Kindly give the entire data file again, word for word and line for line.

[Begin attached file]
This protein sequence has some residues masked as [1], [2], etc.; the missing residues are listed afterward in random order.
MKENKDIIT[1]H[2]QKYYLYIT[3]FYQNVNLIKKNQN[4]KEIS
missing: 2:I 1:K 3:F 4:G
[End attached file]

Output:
This protein sequence has some residues masked as [1], [2], etc.; the missing residues are listed afterward in random order.
MKENKDIIT[1]H[2]QKYYLYIT[3]FYQNVNLIKKNQN[4]KEIS
missing: 2:I 1:K 3:F 4:G